into an old mouse-hole. 'Good night, my masters!' said he, 'I'm off!
mind and look sharp after me the next time.' Then they ran at once to
the place, and poked the ends of their sticks into the mouse-hole, but
all in vain; Tom only crawled farther and farther in; and at last it
became quite dark, so that they were forced to go their way without
their prize, as sulky as could be.
When Tom found they were gone, he came out of his hiding-place. 'What
dangerous walking it is,' said he, 'in this ploughed field! If I were
to fall from one of these great clods, I should undoubtedly break my
neck.' At last, by good luck, he found a large empty snail-shell.
'This is lucky,' said he, 'I can sleep here very well'; and in he
Just as he was falling asleep, he heard two men passing by, chatting
together; and one said to the other, 'How can we rob that rich
parson's house of his silver and gold?' 'I'll tell you!' cried Tom.
'What noise was that?' said the thief, frightened; 'I'm sure I heard
someone speak.' They stood still listening, and Tom said, 'Take me
with you, and I'll soon show you how to get the parson's money.' 'But
where are you?' said they. 'Look about on the ground,' answered he,
'and listen where the sound comes from.' At last the thieves found him
out, and lifted him up in their hands. 'You little urchin!' they said,
'what can you do for us?' 'Why, I can get between the iron window-bars
of the parson's house, and throw you out whatever you want.' 'That's a
good thought,' said the thieves; 'come along, we shall see what you
When they came to the parson's house, Tom slipped through the window-
bars into the room, and then called out as loud as he could bawl,
'Will you have all that is here?' At this the thieves were frightened,
and said, 'Softly, softly! Speak low, that you may not awaken
anybody.' But Tom seemed as if he did not understand them, and bawled
out again, 'How much will you have? Shall I throw it all out?' Now the
cook lay in the next room; and hearing a noise she raised herself up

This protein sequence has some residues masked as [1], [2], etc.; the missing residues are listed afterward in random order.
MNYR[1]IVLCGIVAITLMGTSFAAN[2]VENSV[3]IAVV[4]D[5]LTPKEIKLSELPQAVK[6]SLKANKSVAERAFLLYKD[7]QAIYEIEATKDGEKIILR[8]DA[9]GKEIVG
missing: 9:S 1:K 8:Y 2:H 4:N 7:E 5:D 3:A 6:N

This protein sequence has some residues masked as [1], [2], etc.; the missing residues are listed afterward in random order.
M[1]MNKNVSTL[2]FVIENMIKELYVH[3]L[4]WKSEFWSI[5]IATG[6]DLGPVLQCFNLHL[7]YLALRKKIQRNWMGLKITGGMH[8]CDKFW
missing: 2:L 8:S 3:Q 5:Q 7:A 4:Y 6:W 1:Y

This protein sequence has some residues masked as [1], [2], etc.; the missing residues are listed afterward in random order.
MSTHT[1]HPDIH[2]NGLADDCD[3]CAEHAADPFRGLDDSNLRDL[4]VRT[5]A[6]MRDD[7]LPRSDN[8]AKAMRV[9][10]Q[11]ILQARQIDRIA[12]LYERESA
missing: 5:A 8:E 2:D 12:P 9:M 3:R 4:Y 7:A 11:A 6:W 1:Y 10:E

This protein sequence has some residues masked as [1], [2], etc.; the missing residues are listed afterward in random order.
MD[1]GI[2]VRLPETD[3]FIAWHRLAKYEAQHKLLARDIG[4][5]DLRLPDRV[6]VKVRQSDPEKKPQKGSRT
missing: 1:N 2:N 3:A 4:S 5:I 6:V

in her bed and listened. Meantime the thieves were frightened, and ran
off a little way; but at last they plucked up their hearts, and said,
'The little urchin is only trying to make fools of us.' So they came
back and whispered softly to him, saying, 'Now let us have no more of
your roguish jokes; but throw us out some of the money.' Then Tom
called out as loud as he could, 'Very well! hold your hands! here it
The cook heard this quite plain, so she sprang out of bed, and ran to
open the door. The thieves ran off as if a wolf was at their tails:
and the maid, having groped about and found nothing, went away for a
light. By the time she came back, Tom had slipped off into the barn;
and when she had looked about and searched every hole and corner, and
found nobody, she went to bed, thinking she must have been dreaming
with her eyes open.
The little man crawled about in the hay-loft, and at last found a snug
place to finish his night's rest in; so he laid himself down, meaning
to sleep till daylight, and then find his way home to his father and
mother. But alas! how woefully he was undone! what crosses and sorrows
happen to us all in this world! The cook got up early, before
daybreak, to feed the cows; and going straight to the hay-loft,
carried away a large bundle of hay, with the little man in the middle
of it, fast asleep. He still, however, slept on, and did not awake
till he found himself in the mouth of the cow; for the cook had put
the hay into the cow's rick, and the cow had taken Tom up in a
mouthful of it. 'Good lack-a-day!' said he, 'how came I to tumble into
the mill?' But he soon found out where he really was; and was forced
to have all his wits about him, that he might not get between the
cow's teeth, and so be crushed to death. At last down he went into her
stomach. 'It is rather dark,' said he; 'they forgot to build windows
in this room to let the sun in; a candle would be no bad thing.'
Though he made the best of his bad luck, he did not like his quarters
at all; and the worst of it was, that more and more hay was always
coming down, and the space left for him became smaller and smaller. At
last he cried out as loud as he could, 'Don't bring me any more hay!
Don't bring me any more hay!'